The album is dead. But, isn’t that old news? Tell that to the music industry.
As a music artist – and one who develops thematic albums – the death of the full-CD is something I’ve come to terms with. In fact, I’m all right with it. Really. Only thing is, try to exercise a business strategy based on singles. The industry, overall, just hasn’t caught up. Sure, there’s iTunes, but attendant parts of such a strategy are nonexistent.
Radiohead – a leader in music marketing – recently declared their allegiance to the single-versus-album strategy. As reported the other day by the New York Times, Radiohead lead singer Thom Yorke said:
None of us wants to go into that creative hoo-ha of a long-play record again,” Mr. Yorke told the Believer, a literary magazine based in San Francisco. “Not straight off. I mean, it’s just become a real drag. It worked with ‘In Rainbows’ because we had a real fixed idea about where we were going. But we’ve all said that we can’t possibly dive into that again. It’ll kill us.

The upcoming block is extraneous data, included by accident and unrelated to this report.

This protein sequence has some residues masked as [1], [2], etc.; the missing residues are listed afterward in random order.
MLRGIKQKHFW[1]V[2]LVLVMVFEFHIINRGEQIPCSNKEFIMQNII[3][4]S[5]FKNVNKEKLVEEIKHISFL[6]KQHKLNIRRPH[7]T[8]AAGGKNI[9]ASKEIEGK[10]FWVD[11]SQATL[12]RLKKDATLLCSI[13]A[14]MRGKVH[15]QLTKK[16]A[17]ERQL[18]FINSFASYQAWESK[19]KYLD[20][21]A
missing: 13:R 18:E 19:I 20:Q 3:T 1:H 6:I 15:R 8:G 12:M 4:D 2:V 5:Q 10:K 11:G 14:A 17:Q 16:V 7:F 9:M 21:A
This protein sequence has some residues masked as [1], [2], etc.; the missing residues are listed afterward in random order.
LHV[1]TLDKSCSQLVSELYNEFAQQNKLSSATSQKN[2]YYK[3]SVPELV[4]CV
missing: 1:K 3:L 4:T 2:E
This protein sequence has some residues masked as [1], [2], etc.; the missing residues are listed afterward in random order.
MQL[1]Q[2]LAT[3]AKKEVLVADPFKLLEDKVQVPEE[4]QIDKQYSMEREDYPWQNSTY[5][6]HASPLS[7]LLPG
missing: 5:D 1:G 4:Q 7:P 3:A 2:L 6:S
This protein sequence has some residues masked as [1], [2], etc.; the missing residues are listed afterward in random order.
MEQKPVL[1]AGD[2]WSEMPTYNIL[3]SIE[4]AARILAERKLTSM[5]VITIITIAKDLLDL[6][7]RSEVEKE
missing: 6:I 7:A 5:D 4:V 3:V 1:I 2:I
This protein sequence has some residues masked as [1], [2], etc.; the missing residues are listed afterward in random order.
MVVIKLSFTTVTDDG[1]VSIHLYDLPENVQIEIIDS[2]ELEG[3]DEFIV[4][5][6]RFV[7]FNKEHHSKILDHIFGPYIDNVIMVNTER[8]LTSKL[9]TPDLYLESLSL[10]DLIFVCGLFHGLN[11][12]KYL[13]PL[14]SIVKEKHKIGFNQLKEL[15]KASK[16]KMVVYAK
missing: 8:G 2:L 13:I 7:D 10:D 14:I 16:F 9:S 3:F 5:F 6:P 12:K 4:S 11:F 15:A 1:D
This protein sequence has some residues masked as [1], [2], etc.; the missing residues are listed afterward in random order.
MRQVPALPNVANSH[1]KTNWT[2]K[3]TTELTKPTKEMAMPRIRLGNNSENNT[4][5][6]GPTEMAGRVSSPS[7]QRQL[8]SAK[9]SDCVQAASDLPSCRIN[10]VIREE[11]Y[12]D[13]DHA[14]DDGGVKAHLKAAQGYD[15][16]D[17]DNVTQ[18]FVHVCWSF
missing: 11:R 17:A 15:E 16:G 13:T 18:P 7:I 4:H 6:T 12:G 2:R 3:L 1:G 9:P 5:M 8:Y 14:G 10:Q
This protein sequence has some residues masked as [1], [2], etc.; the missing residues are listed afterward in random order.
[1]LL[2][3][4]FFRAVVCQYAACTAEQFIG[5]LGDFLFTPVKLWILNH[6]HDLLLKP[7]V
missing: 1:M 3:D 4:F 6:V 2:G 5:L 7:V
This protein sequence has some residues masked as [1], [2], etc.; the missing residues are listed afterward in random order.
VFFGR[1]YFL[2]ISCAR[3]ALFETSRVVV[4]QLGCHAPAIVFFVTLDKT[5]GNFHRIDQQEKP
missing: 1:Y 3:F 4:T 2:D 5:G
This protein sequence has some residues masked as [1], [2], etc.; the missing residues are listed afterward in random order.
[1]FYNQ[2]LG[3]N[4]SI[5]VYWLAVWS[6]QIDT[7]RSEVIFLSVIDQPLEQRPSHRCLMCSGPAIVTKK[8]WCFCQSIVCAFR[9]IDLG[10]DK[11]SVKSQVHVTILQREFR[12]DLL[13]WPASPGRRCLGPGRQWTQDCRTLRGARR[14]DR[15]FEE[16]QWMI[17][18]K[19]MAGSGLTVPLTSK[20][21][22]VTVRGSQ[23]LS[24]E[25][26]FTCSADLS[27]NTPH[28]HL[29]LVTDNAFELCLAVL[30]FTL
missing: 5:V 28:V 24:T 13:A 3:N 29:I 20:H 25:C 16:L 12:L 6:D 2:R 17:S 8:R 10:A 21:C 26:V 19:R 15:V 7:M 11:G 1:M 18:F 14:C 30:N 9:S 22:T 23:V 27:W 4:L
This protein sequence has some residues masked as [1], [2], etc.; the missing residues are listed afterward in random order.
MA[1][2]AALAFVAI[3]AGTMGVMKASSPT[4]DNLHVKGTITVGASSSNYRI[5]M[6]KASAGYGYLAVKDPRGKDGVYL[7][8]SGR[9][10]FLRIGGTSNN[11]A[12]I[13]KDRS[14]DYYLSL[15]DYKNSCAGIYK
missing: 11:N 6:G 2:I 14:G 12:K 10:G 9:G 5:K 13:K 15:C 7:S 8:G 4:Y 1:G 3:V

I’m not sure if Mr. Yorke is dedicated to the modern methodology behind the single-release strategy or is just tired of making whole albums all at once.
Personally, I’ve come to terms with the single-release strategy by seeing it as a kind of serialization. After all, it’s nothing new. Serialization dates back to the “Arabian Nights” and continues into 19th century literature with Mark Twain’s novel “Pudd’nhead Wilson,” which was serialized in Century Magazine. Other authors who have employed the practice include Sir Arthur Conan Doyle and Stephen King.
Nevertheless, when it comes to music tracks, there’s a kind of “Catch 22” regarding single releases that are independent of the album form. Let’s examine CD Baby’s policies on the subject, since they are a big player among indie artists.
In its FAQs, here’s what CD Baby tells its members, in response to the question “Can I release just a single into digital distribution?”:
It would have to be treated as a 1-song album. Everything at CD Baby and at the big digital-download services is still based around the ALBUM. So you’d have to set it up as a one-song album at CD Baby, pay the $35 setup, have it for sale in our store, then sign it up into digital.
The digital download services CD Baby is referring to, include iTunes, Rhapsody, eMusic, Amazon, Napster, Liquid Digital, Nokia and Zume, among others.
So that leaves the forward-thinking indie artist in a kind of tech purgatory. Yes, I can release singles-only on my Web site and post videos on YouTube and elsewhere. That’s good for exposure, but leaves me out of the digital mainstream, so to speak.
I’ll be interested to see what Mr. Yorke actually comes up with in practice. I do hope he turns the digital industry on its head, and shows them the way. On the other hand, CD Baby, which has done a great job for indies otherwise, may take the lead.